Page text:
Content warning: The following contains a detailed account of a sexual assault.
I suppose I could call what happened to me a “soft rape.” At least, those are the words I muttered when I first tried to explain the event to a few close friends. This all happened at the very beginning of the summer — forgive me for waiting a while before I write about my assault in the school newspaper — so I’ve had some time to mull over just how “soft” the whole thing really was. I mean, it was the sort of thing that doesn’t seem bad enough to call it plain “rape” without feeling like I might be overly victimizing myself. But in ways it certainly was bad enough — it’s complicated, as these things often are.
My sort-of-rapist was someone I knew well, and who I had a lot of affection for. An older guy I’d been seeing on and off for almost a full year, he had been a reliable source of good conversation, good sex, vehicular transportation to Trader Joe’s and back, and comfortable, casual intimacy. We never saw each other exclusively or “dated” or even really discussed our fuckbuddyship in the third person. But our relationship seemed, to me at least, to sit solidly on the evenness between what we each wanted out of it, on the balanced care and respect we had for one another, and on a mutual trust in the continuation of that care and respect for as long as we continued to see each other.
So the night he violated me, I experienced loss at a few different levels. Any faith I had in his respect for me dissolved immediately, as of course did the entire partnership between us. And I didn’t know it then, but my ability to trust future sexual companions had taken a bit of a blow.
Looking back on them now, the events of the night and the order in which they occurred are blurry to say the least — many parts stored in my memory now only as blank segments of emotional turmoil with physical pain periodically piercing through. But here’s some of what I do remember.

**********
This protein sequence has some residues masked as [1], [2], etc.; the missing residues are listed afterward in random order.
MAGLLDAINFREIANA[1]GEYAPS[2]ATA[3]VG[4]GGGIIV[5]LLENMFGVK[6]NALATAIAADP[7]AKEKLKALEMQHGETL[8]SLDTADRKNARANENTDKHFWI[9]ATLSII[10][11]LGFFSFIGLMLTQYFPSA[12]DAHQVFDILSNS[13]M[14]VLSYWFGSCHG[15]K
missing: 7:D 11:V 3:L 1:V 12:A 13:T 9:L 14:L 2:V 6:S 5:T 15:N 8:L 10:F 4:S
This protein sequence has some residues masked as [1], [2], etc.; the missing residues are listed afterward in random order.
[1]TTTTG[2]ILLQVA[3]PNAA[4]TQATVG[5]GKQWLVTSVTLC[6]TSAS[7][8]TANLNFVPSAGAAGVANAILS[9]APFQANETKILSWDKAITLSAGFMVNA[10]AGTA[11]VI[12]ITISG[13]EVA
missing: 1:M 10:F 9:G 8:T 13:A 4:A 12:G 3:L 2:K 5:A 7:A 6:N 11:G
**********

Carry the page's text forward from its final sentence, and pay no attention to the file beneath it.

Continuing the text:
We hadn’t seen each other in a couple months, by far the longest we’d gone without having sex. I enjoyed his unusually aggressive advances during the initial car ride, taking them only as an endearing indication of his excitement to see me again. We opened his apartment door and entered the living room, where we always used to talk or eat or play with his cat or make out or smoke weed or some combination thereof for hours before we moved things to the bedroom. But this time he scooped me up and took me straight to his bed.
I tried to make nonsexy conversation as he carried me — telling him about my racial capitalism class that past semester — and told him I wanted to go find and greet the cat first. But when he laid me down, took off his pants and then tried to pull mine down too, I knew my hints had gone either unnoticed (unlikely, as he’s typically responsive to them) or utterly disregarded. I grabbed my waistband and tried to pull my jeans back up from just under my hip bones. I distinctly remember him keeping his hands where they were and continuing to pull downwards for several seconds so that I was using quite a bit of effort just to keep my waistband from moving any lower.